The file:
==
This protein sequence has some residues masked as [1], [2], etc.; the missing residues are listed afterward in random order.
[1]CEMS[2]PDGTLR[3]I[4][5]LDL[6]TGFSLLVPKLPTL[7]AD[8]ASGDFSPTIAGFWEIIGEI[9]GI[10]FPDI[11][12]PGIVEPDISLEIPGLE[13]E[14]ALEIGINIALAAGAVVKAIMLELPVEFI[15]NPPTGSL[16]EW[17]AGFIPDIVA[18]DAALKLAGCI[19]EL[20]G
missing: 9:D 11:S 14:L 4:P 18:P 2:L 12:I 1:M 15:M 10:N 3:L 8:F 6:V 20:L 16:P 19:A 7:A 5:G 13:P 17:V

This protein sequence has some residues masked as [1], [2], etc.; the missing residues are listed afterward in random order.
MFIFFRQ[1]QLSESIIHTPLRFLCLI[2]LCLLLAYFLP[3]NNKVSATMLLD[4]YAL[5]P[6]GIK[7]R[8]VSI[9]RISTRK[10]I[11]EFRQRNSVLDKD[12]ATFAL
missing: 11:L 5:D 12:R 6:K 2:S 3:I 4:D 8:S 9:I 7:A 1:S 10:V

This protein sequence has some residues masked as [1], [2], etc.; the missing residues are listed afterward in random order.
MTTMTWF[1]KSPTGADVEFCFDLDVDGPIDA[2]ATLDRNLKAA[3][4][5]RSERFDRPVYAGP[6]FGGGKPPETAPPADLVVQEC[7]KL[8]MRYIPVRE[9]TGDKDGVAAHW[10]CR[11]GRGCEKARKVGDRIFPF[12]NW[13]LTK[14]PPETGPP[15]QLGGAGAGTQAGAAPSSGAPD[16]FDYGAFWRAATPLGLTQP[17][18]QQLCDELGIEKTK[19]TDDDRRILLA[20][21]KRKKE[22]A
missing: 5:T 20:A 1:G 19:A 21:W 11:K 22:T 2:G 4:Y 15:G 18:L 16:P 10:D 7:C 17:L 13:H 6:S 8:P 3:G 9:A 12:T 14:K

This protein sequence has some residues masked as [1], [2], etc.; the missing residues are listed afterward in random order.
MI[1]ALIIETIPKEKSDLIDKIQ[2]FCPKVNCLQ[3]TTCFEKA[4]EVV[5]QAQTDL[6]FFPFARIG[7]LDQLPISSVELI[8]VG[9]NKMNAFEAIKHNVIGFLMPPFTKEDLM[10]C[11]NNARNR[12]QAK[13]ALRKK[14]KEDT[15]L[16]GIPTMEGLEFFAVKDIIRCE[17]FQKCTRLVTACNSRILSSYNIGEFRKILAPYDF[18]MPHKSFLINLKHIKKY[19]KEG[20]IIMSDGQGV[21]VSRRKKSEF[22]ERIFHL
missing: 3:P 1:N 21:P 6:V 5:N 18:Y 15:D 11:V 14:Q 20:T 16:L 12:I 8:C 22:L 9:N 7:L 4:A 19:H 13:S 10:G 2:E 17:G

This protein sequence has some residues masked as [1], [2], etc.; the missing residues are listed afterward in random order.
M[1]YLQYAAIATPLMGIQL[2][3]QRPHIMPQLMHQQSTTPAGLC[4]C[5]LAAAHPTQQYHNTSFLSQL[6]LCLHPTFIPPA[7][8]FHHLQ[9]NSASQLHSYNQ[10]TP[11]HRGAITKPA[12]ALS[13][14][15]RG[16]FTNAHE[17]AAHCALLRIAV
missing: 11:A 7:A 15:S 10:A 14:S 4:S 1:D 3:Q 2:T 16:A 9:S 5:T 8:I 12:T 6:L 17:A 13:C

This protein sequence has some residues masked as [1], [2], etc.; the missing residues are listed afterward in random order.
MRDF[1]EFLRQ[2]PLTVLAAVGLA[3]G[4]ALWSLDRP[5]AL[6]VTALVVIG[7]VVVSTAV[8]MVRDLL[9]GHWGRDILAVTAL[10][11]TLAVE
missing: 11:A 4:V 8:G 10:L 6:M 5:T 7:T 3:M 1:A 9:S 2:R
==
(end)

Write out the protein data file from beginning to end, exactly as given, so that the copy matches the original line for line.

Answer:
This protein sequence has some residues masked as [1], [2], etc.; the missing residues are listed afterward in random order.
[1]CEMS[2]PDGTLR[3]I[4][5]LDL[6]TGFSLLVPKLPTL[7]AD[8]ASGDFSPTIAGFWEIIGEI[9]GI[10]FPDI[11][12]PGIVEPDISLEIPGLE[13]E[14]ALEIGINIALAAGAVVKAIMLELPVEFI[15]NPPTGSL[16]EW[17]AGFIPDIVA[18]DAALKLAGCI[19]EL[20]G
missing: 9:D 11:S 14:L 4:P 18:P 2:L 12:I 1:M 15:M 10:N 3:L 8:F 6:V 20:L 16:P 19:A 7:A 5:G 13:P 17:V

This protein sequence has some residues masked as [1], [2], etc.; the missing residues are listed afterward in random order.
MFIFFRQ[1]QLSESIIHTPLRFLCLI[2]LCLLLAYFLP[3]NNKVSATMLLD[4]YAL[5]P[6]GIK[7]R[8]VSI[9]RISTRK[10]I[11]EFRQRNSVLDKD[12]ATFAL
missing: 11:L 5:D 12:R 6:K 2:S 3:I 4:D 8:S 9:I 7:A 1:S 10:V

This protein sequence has some residues masked as [1], [2], etc.; the missing residues are listed afterward in random order.
MTTMTWF[1]KSPTGADVEFCFDLDVDGPIDA[2]ATLDRNLKAA[3][4][5]RSERFDRPVYAGP[6]FGGGKPPETAPPADLVVQEC[7]KL[8]MRYIPVRE[9]TGDKDGVAAHW[10]CR[11]GRGCEKARKVGDRIFPF[12]NW[13]LTK[14]PPETGPP[15]QLGGAGAGTQAGAAPSSGAPD[16]FDYGAFWRAATPLGLTQP[17][18]QQLCDELGIEKTK[19]TDDDRRILLA[20][21]KRKKE[22]A
missing: 5:T 20:A 1:G 19:A 21:W 11:K 22:T 2:G 4:Y 15:G 18:L 16:P 10:D 7:C 17:L 13:H 6:S 8:P 3:G 9:A 12:T 14:K

This protein sequence has some residues masked as [1], [2], etc.; the missing residues are listed afterward in random order.
MI[1]ALIIETIPKEKSDLIDKIQ[2]FCPKVNCLQ[3]TTCFEKA[4]EVV[5]QAQTDL[6]FFPFARIG[7]LDQLPISSVELI[8]VG[9]NKMNAFEAIKHNVIGFLMPPFTKEDLM[10]C[11]NNARNR[12]QAK[13]ALRKK[14]KEDT[15]L[16]GIPTMEGLEFFAVKDIIRCE[17]FQKCTRLVTACNSRILSSYNIGEFRKILAPYDF[18]MPHKSFLINLKHIKKY[19]KEG[20]IIMSDGQGV[21]VSRRKKSEF[22]ERIFHL
missing: 3:P 1:N 21:P 6:V 5:N 18:Y 15:D 11:V 14:Q 20:T 16:L 12:I 8:C 22:L 9:N 7:L 4:A 19:H 13:S 10:G 2:E 17:G

This protein sequence has some residues masked as [1], [2], etc.; the missing residues are listed afterward in random order.
M[1]YLQYAAIATPLMGIQL[2][3]QRPHIMPQLMHQQSTTPAGLC[4]C[5]LAAAHPTQQYHNTSFLSQL[6]LCLHPTFIPPA[7][8]FHHLQ[9]NSASQLHSYNQ[10]TP[11]HRGAITKPA[12]ALS[13][14][15]RG[16]FTNAHE[17]AAHCALLRIAV
missing: 11:A 7:A 15:S 10:A 14:S 4:S 1:D 3:Q 2:T 16:A 9:S 5:T 8:I 12:T 6:L 17:A 13:C

This protein sequence has some residues masked as [1], [2], etc.; the missing residues are listed afterward in random order.
MRDF[1]EFLRQ[2]PLTVLAAVGLA[3]G[4]ALWSLDRP[5]AL[6]VTALVVIG[7]VVVSTAV[8]MVRDLL[9]GHWGRDILAVTAL[10][11]TLAVE
missing: 11:A 4:V 8:G 10:L 6:M 5:T 7:T 3:M 1:A 9:S 2:R